For Colorado and neighboring states, it was a first.
Never before in the region had a liver-transplant donor surgery been performed by a surgical robot. Given the robotic procedure’s proven advantages in shorter recovery time and fewer complications, the timing couldn’t have been better.
The robotic part was new for Danel Kuhlmann also. But she had donated an organ before.
In 2018, her active, healthy mother had fallen ill and ended up on dialysis for months. She needed a kidney transplant. Kuhlmann, then 49, turned out to be a match. Transplant surgeon, Dr. Thomas Pshak, performed the surgery to remove it.
Early on June 9, Pshak was again with Kuhlmann in a UCHealth University of Colorado Hospital operating room. As the bedside surgeon, he would be indispensable to the procedure. But the primary surgeon, Pshak’s colleague Dr. Trevor Nydam, sat at the controls of the Da Vinci Surgical System half a room away. Also present was Dr. Elizabeth Pomfret, who leads the University of Colorado School of Medicine’s Division of Transplant Surgery and the Colorado Center for Transplantation Care, Research and Education.
The surgery would be a team effort. While all three have done many liver transplants. She has more than two decades of experience with live-donor transplants and is expert in the surgery and the various anatomical quirks that can complicate the procedure. Pshak is the UCH transplant-team surgeon with the deepest experience with the Da Vinci system. Among other feats, he performed the state’s first robotic kidney transplant. Nydam, also a robotic-surgery expert, would be taking the lead in what the UCHealth Transplant team hoped would become the prevailing approach to liver-donor surgeries.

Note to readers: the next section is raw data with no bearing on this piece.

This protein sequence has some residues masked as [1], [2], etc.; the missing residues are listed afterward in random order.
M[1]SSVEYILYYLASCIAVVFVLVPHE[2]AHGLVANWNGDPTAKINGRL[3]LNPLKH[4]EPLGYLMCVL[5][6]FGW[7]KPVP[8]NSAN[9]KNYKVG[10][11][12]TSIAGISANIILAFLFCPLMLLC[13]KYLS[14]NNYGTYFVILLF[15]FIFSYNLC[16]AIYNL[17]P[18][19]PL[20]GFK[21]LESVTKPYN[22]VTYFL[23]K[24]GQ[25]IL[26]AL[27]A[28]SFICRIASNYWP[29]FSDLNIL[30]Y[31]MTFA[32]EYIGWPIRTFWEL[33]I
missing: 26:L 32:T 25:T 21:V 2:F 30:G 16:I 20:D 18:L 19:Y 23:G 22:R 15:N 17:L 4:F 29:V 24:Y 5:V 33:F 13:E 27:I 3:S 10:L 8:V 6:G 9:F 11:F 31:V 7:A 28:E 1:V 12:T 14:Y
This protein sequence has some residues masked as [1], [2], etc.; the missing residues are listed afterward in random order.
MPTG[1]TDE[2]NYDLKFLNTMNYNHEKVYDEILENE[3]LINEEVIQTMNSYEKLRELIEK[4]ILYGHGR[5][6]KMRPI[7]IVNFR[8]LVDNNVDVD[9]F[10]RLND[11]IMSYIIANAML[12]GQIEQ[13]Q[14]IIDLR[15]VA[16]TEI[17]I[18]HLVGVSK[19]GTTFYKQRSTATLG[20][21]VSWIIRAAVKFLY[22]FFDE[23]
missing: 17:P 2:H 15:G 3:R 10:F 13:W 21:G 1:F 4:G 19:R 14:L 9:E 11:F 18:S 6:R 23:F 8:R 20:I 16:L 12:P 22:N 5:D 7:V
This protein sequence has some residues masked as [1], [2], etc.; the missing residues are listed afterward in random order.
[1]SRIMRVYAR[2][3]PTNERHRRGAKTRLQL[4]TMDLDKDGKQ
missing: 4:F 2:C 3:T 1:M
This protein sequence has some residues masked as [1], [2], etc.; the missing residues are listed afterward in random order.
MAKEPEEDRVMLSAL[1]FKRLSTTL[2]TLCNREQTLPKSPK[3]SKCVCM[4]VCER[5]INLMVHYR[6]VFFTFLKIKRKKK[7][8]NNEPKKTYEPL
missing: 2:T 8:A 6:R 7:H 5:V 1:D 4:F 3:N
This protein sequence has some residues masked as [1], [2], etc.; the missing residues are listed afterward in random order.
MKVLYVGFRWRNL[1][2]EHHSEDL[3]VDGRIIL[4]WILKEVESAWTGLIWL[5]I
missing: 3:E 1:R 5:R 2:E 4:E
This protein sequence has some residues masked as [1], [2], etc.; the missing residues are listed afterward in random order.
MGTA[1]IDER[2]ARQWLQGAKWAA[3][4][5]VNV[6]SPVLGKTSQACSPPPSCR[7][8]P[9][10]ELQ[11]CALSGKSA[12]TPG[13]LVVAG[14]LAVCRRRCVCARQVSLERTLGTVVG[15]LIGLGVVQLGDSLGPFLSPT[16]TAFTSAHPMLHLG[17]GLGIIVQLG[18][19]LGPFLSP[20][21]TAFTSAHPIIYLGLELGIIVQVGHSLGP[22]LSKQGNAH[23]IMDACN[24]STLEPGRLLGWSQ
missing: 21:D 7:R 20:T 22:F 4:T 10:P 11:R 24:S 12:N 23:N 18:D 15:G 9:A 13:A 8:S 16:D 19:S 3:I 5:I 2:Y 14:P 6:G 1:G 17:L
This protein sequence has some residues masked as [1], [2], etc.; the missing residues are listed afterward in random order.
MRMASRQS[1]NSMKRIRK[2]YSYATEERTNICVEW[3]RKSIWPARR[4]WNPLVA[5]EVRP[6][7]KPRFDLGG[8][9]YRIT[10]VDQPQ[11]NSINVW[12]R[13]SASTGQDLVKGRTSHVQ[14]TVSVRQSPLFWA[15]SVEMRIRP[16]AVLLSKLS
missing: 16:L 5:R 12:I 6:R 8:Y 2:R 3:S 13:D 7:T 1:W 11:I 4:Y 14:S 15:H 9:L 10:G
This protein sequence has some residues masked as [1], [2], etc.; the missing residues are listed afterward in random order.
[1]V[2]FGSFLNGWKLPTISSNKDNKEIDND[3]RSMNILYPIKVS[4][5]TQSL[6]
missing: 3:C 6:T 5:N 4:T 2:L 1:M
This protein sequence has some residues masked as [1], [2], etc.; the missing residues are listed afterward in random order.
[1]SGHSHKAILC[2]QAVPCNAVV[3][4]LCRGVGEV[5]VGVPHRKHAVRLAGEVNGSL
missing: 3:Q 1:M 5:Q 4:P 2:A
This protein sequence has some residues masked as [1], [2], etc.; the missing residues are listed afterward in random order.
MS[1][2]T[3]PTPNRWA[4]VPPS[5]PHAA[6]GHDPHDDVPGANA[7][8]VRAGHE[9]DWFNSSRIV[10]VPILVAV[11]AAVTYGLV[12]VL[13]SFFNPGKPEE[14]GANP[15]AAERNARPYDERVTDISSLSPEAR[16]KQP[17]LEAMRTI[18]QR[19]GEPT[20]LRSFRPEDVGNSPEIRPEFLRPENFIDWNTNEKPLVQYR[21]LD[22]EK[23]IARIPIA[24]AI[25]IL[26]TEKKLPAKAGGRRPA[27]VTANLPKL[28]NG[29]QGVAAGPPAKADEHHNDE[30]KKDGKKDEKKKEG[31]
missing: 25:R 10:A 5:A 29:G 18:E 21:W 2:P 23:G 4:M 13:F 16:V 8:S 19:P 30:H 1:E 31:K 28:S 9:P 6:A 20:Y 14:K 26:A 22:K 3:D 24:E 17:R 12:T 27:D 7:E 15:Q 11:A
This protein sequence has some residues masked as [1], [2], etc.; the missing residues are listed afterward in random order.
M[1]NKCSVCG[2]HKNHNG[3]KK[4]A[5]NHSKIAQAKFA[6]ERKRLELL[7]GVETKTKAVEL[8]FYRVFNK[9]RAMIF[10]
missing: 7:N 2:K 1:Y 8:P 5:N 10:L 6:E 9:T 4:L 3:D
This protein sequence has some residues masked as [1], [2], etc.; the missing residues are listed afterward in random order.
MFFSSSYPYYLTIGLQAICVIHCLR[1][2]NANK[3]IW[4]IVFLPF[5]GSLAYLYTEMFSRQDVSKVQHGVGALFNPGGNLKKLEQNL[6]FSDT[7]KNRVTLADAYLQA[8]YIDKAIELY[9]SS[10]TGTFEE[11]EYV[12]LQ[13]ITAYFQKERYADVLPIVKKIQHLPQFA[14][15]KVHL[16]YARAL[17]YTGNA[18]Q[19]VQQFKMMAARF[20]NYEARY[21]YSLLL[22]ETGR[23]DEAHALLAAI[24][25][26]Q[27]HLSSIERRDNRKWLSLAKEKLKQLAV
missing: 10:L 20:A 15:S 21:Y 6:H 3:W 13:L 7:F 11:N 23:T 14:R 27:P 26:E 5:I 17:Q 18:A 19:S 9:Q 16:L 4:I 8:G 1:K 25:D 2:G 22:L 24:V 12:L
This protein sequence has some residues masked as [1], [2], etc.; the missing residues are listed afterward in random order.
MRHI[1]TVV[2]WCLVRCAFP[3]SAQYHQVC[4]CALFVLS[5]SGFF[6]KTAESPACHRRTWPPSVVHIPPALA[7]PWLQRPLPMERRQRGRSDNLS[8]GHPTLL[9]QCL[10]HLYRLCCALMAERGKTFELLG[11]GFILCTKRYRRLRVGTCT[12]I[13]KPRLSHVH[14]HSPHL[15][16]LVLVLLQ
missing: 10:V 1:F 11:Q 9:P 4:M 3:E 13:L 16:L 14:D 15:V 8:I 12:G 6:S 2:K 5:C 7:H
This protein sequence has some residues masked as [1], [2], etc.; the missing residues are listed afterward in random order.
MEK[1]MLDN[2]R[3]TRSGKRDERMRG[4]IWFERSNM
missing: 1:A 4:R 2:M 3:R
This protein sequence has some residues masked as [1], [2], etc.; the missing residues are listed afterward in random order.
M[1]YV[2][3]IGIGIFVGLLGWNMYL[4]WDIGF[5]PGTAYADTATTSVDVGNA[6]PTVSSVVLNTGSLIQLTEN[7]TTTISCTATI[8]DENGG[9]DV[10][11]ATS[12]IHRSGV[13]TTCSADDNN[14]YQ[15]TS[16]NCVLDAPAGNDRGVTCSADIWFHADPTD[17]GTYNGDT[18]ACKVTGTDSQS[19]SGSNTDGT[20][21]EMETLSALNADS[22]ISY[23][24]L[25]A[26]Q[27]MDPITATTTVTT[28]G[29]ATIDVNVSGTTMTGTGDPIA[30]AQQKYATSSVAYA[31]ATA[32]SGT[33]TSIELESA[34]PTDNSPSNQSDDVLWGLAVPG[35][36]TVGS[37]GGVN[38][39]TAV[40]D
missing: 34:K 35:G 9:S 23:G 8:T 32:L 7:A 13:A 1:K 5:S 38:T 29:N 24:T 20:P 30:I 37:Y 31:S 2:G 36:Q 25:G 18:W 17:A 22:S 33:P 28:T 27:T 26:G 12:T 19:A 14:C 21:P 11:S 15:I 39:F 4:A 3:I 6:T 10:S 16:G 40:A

Robotic liver transplants perfected overseas
The first robotic living donor hepatectomy, as it’s technically called, was done at the University of Illinois-Chicago in 2012. Its most experienced practitioners are now a long way from the Windy City. Nydam and Pshak both spent weeks in Riyadh, Saudia Arabia, in late 2022 and early 2023. There they trained on the procedure at King Faisal Specialist Hospital, where surgeons did their first such surgery in late 2018. Since 2021, all living-donor liver transplant surgeries at King Faisal Specialist Hospital – now several hundred and counting – have been done robotically.
Necessity played a big role. Cultural and religious factors limit the availability of deceased-donor organs in many Middle Eastern and Asian countries. Saudi Arabia and Korea have emerged as leaders in robotic living donor liver transplantation. In the United States, in contrast, only about 6% of liver transplants involve living donors – though the percentage is about twice that in Colorado, where UCHealth surgeons performed about three-quarters of the state’s 176 liver transplants in 2022.
Pshak says University of Colorado is in a great position to follow King Faisal’s lead in transitioning to robotic living donor liver transplant surgery. Studies have shown that the robotic surgery sharply speeds recovery – two to three weeks rather than six to eight weeks – thanks to much shorter incisions and lower infection and hernia risk, among other factors.
“If we could do living donors for livers this way, it would ultimately attract more people to donate with easier recovery and less morbidity,” Pshak said.